In the not so distant past, pathology residents (and residents in other medical specialties) studying for board exams went to their departmental files to review prior examinee's recollections of board questions. Participants never signed a pledge to not divulge prior questions and in many departments it was expected that you'd contribute to the question bank when you returned from the exam, or be ostracized if you didn't! It's debatable how much this helped other than directing ones attention to areas to be studied since multiple exams were used in each session and the existence of a large and ever-expanding question bank made it highly unlikely that you'd be tipped off to more than a few of the questions on your exam.
When I took the exam over 30 years ago, I don't recall any statement from the board about not divulging question recollections, and we did not sign any statements pledging not to do so. I do recall examinees actively reviewing old questions out in the hallways in plain sight between exam sessions. It may well have been that at that time the exams were always made virtually de novo such that old questions were of very limited value.
Needless to say, the above approach no longer exists (or shouldn't!), and that's definitely a good thing! When signing up for the exam all residents and fellows are now required to sign a document pledging that they agree to not participate in creating, selling, distributing or using remembrances.
At a recent pathology program director’s meeting, Dr Betsy Bennett from The American Board of Pathology discussed the issue of exam "remembrances" and how this is playing out in Pathology. At one pathology board exam, two residents from different institutions were caught with identical remembrances when they checked their materials in the testing room ante chamber. They were dumb enough to have notebooks with clear covers so that the title of Board remembrances was clearly visible without anyone opening any bags or notbooks. Not only may their test be invalidated, but they may not be allowed to retake the boards for a few years (the Board is deliberating this point).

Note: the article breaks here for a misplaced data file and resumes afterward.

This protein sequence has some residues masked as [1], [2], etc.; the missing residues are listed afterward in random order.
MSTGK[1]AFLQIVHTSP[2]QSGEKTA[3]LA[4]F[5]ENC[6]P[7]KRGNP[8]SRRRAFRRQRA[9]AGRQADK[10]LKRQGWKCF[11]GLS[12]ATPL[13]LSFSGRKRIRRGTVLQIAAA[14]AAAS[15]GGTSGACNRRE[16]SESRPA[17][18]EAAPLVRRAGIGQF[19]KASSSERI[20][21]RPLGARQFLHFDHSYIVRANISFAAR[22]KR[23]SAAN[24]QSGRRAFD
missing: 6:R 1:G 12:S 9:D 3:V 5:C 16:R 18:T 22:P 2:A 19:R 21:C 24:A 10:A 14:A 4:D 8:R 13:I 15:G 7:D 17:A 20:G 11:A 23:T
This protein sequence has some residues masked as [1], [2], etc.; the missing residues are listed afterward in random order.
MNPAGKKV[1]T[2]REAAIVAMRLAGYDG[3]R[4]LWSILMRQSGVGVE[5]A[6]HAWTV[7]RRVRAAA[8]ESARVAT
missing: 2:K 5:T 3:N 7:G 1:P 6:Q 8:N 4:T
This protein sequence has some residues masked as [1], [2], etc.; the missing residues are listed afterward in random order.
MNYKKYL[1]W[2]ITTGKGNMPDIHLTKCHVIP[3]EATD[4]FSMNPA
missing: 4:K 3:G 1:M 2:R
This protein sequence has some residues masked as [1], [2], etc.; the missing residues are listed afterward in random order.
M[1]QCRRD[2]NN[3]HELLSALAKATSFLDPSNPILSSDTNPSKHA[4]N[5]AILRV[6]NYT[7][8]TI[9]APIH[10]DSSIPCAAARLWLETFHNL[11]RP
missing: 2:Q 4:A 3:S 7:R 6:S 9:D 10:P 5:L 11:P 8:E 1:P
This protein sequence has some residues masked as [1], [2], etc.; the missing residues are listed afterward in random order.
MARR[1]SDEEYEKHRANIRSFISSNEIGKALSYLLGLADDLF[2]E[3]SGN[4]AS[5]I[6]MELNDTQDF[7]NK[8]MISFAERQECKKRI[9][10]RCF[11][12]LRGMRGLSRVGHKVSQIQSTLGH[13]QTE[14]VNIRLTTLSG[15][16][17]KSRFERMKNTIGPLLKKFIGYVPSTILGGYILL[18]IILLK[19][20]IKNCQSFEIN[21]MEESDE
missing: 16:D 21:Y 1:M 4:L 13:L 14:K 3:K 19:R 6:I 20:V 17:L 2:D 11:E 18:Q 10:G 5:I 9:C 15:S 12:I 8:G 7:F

Furthermore, it has been estimated that each test question costs approximately $5,000.00 to produce so the board may be suing the person who created the remembrances for $5,000 x the number of questions. Where that figure comes from is, by the way, unclear since the test committees work as volunteers with only transportation charges paid by the board. I suspect it reflects the considerable operating costs of the ABP amortized across the yearly exams.
If you are in possession of remembrances they should be destroyed immediately. Remember, however, it IS OK to discuss in general what exams were about (or emphasized)but you may not attempt to recreate specific questions and answers.